The US Federal Reserve (Fed) announced that it would lift the dividend payment and share buyback limits for most banks after June 30.
Fed Vice President Randal Quarles said that the banking system continues to be a source of resistance and that banks that pass stress tests will return to the usual framework, while banks below the minimum requirements will be subject to restrictions until September 30.
Stress tests “evaluate the resilience of large banks by estimating their losses, revenue and capital levels under hypothetical scenarios over nine future quarters,” according to the Fed’s announcement. The Fed said the results of this year’s test would be released on July 1.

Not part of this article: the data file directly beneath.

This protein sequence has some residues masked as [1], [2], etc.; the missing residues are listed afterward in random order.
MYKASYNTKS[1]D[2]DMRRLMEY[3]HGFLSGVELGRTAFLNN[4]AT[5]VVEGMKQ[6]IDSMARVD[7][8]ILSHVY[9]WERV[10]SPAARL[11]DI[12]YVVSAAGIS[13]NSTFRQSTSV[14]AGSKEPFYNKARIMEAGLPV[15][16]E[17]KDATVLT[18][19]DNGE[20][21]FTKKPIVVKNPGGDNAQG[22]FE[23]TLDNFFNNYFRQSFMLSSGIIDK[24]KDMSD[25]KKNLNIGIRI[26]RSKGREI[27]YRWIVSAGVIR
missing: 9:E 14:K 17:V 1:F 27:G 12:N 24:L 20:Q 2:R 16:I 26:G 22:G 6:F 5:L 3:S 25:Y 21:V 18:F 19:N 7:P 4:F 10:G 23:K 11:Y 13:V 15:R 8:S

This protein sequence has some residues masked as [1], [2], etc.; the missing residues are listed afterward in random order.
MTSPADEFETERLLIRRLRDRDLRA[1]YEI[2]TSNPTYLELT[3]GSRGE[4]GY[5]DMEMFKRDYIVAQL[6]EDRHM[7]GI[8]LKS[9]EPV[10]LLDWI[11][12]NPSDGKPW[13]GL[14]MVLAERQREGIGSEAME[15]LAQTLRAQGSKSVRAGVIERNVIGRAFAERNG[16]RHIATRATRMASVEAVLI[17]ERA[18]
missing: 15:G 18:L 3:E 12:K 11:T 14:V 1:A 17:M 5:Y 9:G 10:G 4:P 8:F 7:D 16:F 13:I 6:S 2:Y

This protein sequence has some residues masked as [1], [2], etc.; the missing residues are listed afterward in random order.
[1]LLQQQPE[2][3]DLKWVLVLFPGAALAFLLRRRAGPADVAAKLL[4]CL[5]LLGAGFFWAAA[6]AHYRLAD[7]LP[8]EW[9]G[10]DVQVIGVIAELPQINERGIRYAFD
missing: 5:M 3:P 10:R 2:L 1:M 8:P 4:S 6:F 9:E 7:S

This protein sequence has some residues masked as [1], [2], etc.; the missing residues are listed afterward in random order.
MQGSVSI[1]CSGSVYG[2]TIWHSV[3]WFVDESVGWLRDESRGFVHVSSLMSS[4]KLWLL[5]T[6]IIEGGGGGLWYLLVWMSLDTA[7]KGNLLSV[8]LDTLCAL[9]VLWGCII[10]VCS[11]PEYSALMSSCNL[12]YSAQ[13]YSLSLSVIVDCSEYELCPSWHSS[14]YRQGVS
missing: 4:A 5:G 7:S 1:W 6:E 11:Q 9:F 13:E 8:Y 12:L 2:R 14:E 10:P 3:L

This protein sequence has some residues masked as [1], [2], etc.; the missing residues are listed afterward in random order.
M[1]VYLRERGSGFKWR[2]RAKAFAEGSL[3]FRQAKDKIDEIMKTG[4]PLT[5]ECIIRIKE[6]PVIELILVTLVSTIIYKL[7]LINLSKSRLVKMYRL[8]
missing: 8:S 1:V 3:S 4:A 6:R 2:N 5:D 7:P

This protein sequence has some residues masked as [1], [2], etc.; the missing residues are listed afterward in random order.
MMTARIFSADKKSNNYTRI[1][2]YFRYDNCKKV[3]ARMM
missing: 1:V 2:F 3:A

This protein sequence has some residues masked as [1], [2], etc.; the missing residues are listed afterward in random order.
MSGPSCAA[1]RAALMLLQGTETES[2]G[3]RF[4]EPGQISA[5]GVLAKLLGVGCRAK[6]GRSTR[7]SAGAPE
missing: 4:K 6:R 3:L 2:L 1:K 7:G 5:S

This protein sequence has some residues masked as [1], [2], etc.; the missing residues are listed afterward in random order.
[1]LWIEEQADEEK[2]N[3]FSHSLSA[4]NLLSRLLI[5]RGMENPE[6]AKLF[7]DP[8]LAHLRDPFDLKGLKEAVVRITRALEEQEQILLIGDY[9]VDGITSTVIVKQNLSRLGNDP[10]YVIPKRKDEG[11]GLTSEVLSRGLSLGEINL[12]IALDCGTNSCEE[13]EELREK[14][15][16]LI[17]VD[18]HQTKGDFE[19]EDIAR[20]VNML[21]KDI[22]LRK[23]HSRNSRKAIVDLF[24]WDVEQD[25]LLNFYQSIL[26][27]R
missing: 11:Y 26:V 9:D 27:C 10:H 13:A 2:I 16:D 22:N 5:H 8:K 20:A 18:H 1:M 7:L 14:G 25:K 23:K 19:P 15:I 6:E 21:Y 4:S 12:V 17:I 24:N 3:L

Chicago Fed President Charles Evans explained that inflation was “lower than he wanted” and pointed out that inflation should rise to the target of 2%.
“I don’t worry if inflation rises to 2.5-3%, but an inflation going from 3 to 4% could be a problem,” Evans said.
Richmond Fed Chairman Thomas Barkin also stated that he expects a rapid increase in inflation but that normal levels will return in 2022.
“Supply disruptions, strong demand means inflation will increase this year, but it will return to 2% over time as most businesses are unlikely to change their price approach,” Barkin said.
San Francisco Fed Chairman Mary Daly pointed out that the US employment market is “definitely still in a difficult situation,” and employment is still 10 thousand lower than before Covid-19.